Sunday, August 29, 2010

Future of museum multimedia in Canberra

The National Museum of Australia (NMA) Yiwarra Kuju Exhibition features a painting by Rover Thomas and an 8 metre interactive multimedia display. Museums Australia ACT Chapter organised a "Hands-on demonstration and debate: The future of museum multimedia" as one of a series of events associated with the exhibition. The video makers and multimedia artists involved described the origins of the project and the design choices made. I felt a little out of place being about the non-museum person, but had the sense I was seeing history in the making, with a change in the way museums work happening before me.

In my view, this one multimedia display is of more value, and more significance, that the whole of the rest of the NMA, its building and collection. This reminds me of several years ago when Australian universities formed AARnet, to provide networking services. AARnet when on to foster the development and use of the Internet in Australia. While the universities see AARnet as a minor service function it is perhaps the most useful and valuable service universities have ever provided to Australia. Similarly, this one multimedia display is enough to justify the cost of setting up MNA, even if the Museum never does anything else of value.

One frustration with the event was that I did not know exactly who all the people speaking were, as they were not listed on the museum's invitation. The first speaker was a film documentary maker, who described how the project worked with local people to record interviews.

Then "Michael", the multimedia display maker, discussed the table top multi-media presentation. He showed previous examples, including the "number" display at the Berlin Jewish museum and the timeline at the Churchill war rooms in London. He pointed out that this form of display allowed for social interaction between people as well as with the system.

One subtle difference I noticed with the NMA display is that the screens are staggered, not in a neat straight row, like Berlin and London. Michael pointed out that his was a multi-touch display. This allows a more free-form use including control of images.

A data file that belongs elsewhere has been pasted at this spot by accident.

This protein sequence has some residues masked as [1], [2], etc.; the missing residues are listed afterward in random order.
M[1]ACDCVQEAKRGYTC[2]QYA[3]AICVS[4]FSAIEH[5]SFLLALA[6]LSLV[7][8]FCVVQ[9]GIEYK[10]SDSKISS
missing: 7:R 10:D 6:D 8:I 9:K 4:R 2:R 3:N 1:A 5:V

One frustration I have with the Canberra exhibition is that few people will see it. This is partly because it has been very poorly promoted and also because the display is limited to the physical exhibition in one room in one place. The exhibition is intended to be sent around Australia, but even so few people will get to see it. There is a web site associated with the exhibition, but this does no more than hint at the significance of the paintings and the multimedia. The obvious next step would be to create an online version of the interactive display and also a conventional linear documentary film version.

The display devices used are made by a start-up company in Finland co-founded by Professor Giulio Jacucci at Helsinki Institute for Information Technology (HIIT). These are "MultiTouch Cell" units from MultiTouch Ltd of Helsinki (Australian agent: Lightwell, Chippendale, Sydney). The units feature a backlit LCD display (better than front projection units) and have a smaller bezel than the Microsoft Surface product, allowing multiple units to be placed together for a bigger display.

The MultiTouch units appear to be reasonably robust and might provide useful for command and control facilities in military and emergency headquarters, such as the new Joint Task Force Headquarters (JTFHQ) Afloat, to be installed on the Canberra class ships HMAS Canberra and HMAS Adelaide. The US 7th Fleet may also wish to re-equip the Joint Operations Center on USS Blue Ridge (LCC 19). Also these displays might be used in the new emergency centres being built by the Victorian and ACT governments. At tens of thousands of dollars each, these screens are relatively inexpensive. The units have survived six weeks use so far by the public, including children, which is a severe test.

The design for this display was first prepared on a full scale paper mock-up on the floor. This stage the value of having the screen tessellated became apparent. This provide more space for people to stand around the display.

The modular nature of the display could also prove useful in military and civilian command and control applications, where separate units could be reconfigured as required.

Another interesting aspect of the design was the use of audio. Each unit has its own audio and so there could be competing sound, but in practice this works. This could also be useful in command and control applicators, with staff naturally gravitating to the relevant display a, but still being able to hear what is happening around them.